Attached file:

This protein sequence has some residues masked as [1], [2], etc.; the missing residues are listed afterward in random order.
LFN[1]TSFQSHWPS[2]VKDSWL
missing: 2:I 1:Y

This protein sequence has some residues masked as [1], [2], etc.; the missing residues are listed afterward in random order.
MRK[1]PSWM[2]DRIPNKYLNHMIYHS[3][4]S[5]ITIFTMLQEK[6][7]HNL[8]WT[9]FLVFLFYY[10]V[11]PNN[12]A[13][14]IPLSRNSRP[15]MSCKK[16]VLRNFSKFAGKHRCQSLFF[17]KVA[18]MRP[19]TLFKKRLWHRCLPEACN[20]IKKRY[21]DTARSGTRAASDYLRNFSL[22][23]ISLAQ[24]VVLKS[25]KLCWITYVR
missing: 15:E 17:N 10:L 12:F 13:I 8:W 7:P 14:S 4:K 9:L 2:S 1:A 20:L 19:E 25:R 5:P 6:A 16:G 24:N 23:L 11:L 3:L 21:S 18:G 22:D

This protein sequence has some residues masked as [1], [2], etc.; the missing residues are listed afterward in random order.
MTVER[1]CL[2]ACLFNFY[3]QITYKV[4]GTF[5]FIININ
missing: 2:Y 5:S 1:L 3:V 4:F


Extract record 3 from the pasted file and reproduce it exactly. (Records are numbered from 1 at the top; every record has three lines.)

This protein sequence has some residues masked as [1], [2], etc.; the missing residues are listed afterward in random order.
MTVER[1]CL[2]ACLFNFY[3]QITYKV[4]GTF[5]FIININ
missing: 2:Y 5:S 1:L 3:V 4:F